Wednesday, July 8, 2009

Sex, Death and ... Huayno

While the rest of the world has been caught up with the demise and apparent apparition of Michael Jackson, we here in Peru have been held captive by the drama surrounding the murder of huayno singer Alicia Delgado who was killed on the same day in which Jackson died.

What has captured the attention of the nation is the emerging details of the crime and the weird and sordid web of mediocre characters surrounding it and Delgado herself.

Alicia Delgado developed a career singing popular Peruvian Andean tunes for the expat community in New Jersey. In time, she managed to get a gig in Lima, was a hit here as well, and soon was living here again essentially full-time. In the US she left an ex-husband and a son, who had opted for remaining with his dad.

Heartsick, she found solace in the frienship of another huayno singer, Abencia Meza, who had herself risen from hardship by wating tables at a huayno bars and begging for a chance at the mike. Eventually, it emerged that Abencia openly declared herself a lesbian and publicly stated that she loved Alicia, who although evasive on subject, continued to live with Abencia and hold hands with her in public.

Interestingly enough, though this didn't sit well with all of Alicia's family, the public seems to have accepted it and the pair's collective and individual popularity remained undiminished, specially that of Alicia who was heralded as the "Princess of Peruvian Folklore" and was noted for bringing harp music into modern huayno when so many others were relying on electric guitars and basses.

On the 23rd of June and over subsequent day we watched the details emerge as if from an eyedropper: "vernacular singer Alicia Delgado found dead in her hotel room"; "popular singer killed in her apartment"; "found strangled with a leather thong"; "suicide?"; "the Princess was stabbed!"; "car found, driver missing"; "traces of semen".

All eyes, of course, turned to Abencia, with whom Alicia had a few weeks back had an altercation and against whom she had filed criminal charges for battery. They had apparently reconciled to an extent, but the charges had not been withdrawn nor had Alicia returned to live with Abencia. Instead, Alicia had declared on TV that she had a beau and that marriage was not out of the question.

For her part, Abencia fainted on camera and then gave an interview from her bed, to which she was confined by doctor's orders due to "nerves". And that's were the circus started to get fun.

Abencia, who had an established history of violence -a few years ago, for example, she shot a guy in the leg from the stage when she spied him sneaking into one of her concerts without paying- denied any involvement and said that at the top of her list of suspects were Alicia's driver, Felipe  Pedro Mamanchura, her harpist, Miguel Salas, and her sister, Clarisa, whom Abencia said was jealous of her sister's success.

Salas, for his part, declared that he had had a sexual relationship with Alicia but that he wasn't the beau whom she had mentioned in the interview, nor had he killed her, and that Abencia was most likely responsible for the murder. Clarisa, herself, likewise pointed to Abencia, whith whom it turns out she had herself had a romantic relationship while Abencia was partnered with Alicia.

Salas then produced two videos recorded days before the murder in which Alicia displays Abencia's cellphone to the camera and shows text messages sent to it over a number of weeks by Abencia's other lovers. Although Alicia never publicly admitted the nature of her relationship with Abencia the message in the videos is clear: Abencia's been cheating on me.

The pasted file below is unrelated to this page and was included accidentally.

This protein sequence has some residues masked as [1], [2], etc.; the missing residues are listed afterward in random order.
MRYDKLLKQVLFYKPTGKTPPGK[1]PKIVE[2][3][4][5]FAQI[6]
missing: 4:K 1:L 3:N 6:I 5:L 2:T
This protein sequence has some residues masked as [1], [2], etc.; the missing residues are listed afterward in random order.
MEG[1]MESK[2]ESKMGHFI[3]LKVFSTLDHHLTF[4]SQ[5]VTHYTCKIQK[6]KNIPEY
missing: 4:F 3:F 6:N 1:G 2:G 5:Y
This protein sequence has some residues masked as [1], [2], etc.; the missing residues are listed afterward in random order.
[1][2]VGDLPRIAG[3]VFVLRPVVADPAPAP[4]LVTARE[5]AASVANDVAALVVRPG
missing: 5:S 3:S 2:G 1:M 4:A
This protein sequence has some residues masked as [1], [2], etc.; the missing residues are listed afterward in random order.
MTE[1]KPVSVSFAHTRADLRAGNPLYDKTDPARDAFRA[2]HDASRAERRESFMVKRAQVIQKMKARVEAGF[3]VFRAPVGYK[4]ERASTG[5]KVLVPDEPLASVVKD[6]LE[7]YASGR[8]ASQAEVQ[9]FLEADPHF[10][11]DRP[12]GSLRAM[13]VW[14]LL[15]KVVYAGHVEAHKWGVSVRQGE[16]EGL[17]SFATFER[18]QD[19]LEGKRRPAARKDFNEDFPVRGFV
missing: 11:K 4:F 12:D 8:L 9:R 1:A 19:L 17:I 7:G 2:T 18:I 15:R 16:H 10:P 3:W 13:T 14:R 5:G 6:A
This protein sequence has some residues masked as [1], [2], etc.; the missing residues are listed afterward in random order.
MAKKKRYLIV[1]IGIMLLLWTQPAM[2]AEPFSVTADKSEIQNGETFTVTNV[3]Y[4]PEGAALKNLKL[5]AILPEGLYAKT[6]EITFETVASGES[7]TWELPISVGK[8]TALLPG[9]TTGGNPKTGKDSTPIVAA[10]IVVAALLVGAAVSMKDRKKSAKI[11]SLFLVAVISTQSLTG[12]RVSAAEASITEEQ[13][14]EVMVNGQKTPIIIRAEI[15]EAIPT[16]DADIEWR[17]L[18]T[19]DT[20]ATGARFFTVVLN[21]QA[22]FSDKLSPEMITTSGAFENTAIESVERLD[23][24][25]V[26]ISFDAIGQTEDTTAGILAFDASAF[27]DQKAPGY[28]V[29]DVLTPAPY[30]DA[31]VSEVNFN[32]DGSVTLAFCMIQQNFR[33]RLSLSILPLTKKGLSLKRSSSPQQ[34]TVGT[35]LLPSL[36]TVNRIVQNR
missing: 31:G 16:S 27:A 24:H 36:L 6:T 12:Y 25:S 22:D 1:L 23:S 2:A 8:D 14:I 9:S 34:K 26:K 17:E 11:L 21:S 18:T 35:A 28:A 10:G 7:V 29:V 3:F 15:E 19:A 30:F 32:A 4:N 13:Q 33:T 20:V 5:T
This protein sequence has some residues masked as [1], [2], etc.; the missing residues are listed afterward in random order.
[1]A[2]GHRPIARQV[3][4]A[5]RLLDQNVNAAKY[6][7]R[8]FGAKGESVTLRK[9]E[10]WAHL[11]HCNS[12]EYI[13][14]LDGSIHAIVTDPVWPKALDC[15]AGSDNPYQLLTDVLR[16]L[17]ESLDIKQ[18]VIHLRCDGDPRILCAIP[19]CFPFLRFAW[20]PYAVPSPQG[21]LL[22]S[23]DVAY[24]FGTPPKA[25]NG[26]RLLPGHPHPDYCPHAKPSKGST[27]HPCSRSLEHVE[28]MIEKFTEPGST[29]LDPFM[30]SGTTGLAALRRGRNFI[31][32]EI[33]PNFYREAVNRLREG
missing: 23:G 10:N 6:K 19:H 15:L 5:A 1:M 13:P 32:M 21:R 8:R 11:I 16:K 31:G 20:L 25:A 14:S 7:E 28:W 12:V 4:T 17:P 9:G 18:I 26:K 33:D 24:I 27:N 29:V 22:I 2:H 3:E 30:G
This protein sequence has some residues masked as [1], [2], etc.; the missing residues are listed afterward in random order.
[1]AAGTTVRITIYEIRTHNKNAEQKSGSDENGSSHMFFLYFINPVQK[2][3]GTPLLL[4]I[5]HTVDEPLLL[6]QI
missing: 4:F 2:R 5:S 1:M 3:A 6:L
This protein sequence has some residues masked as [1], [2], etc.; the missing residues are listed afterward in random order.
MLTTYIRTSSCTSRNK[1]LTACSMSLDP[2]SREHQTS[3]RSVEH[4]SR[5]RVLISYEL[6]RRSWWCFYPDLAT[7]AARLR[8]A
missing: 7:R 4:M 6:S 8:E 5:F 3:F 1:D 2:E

Then, remarkably, Alicia says to the camera that if anything should befall her Abencia should be held responsible.

But, even then all was perhaps not was as simple as it would seem. During the filming a message was received on the phone which upset Alicia. It was sent from an internet cafe and had a sexual tone and language markedly at variance with the more romantic tenor of previous messages, raising the question of whether it was sent pursposely in the knowledge that Alicia had Abencia's phone and was filming it. Who could it be? Why?

Well, one of the people helping film -besides Salas, Alicia's sometime lover- was Gaudi, Alicia's step daughter, whose father, Alicia's ex-husband could stand to gain control of her properties and assets in the US.

In the meantime, Mamanchura, who had been fired by Abencia but rehired by Alicia and had been constantly at her side in her last weeks of life, had been captured near the Ecuadorean border with s/. 2000 which he said had been given to him by Abencia so he could flee the country. He confessed to the police that he had killed Alicia at Abencia's order and under her employ.

He later retracted those statements, which had been made without his lawyer being present, but Abencia, though confined to bed rest for "six to eight weeks", was arrested by police after attempting to get a visa at the Italian embassy.

In the meantime, the rest of us are heartily sick of the "Abenciamania" which has struck the media, which bombards us day and night with the sordid details and speculation, and which everyone is realizing has been a boon to government in that it has buried or pushed aside nearly all other news and discussion such as the recent tragic events in the jungle, an ongoing conflict with the public transport unions over recently enacted laws, and popular discontent in the interior with government economic policies.

Ah, well, sunt pueri pueri, puerilia tractant.

1 comment:

kellan said...

Thanks for telling this story to someone new to huayno. I watched a live performance of Alicia Delgado singing Adiós Pueblo Querido and it all felt a little eerie.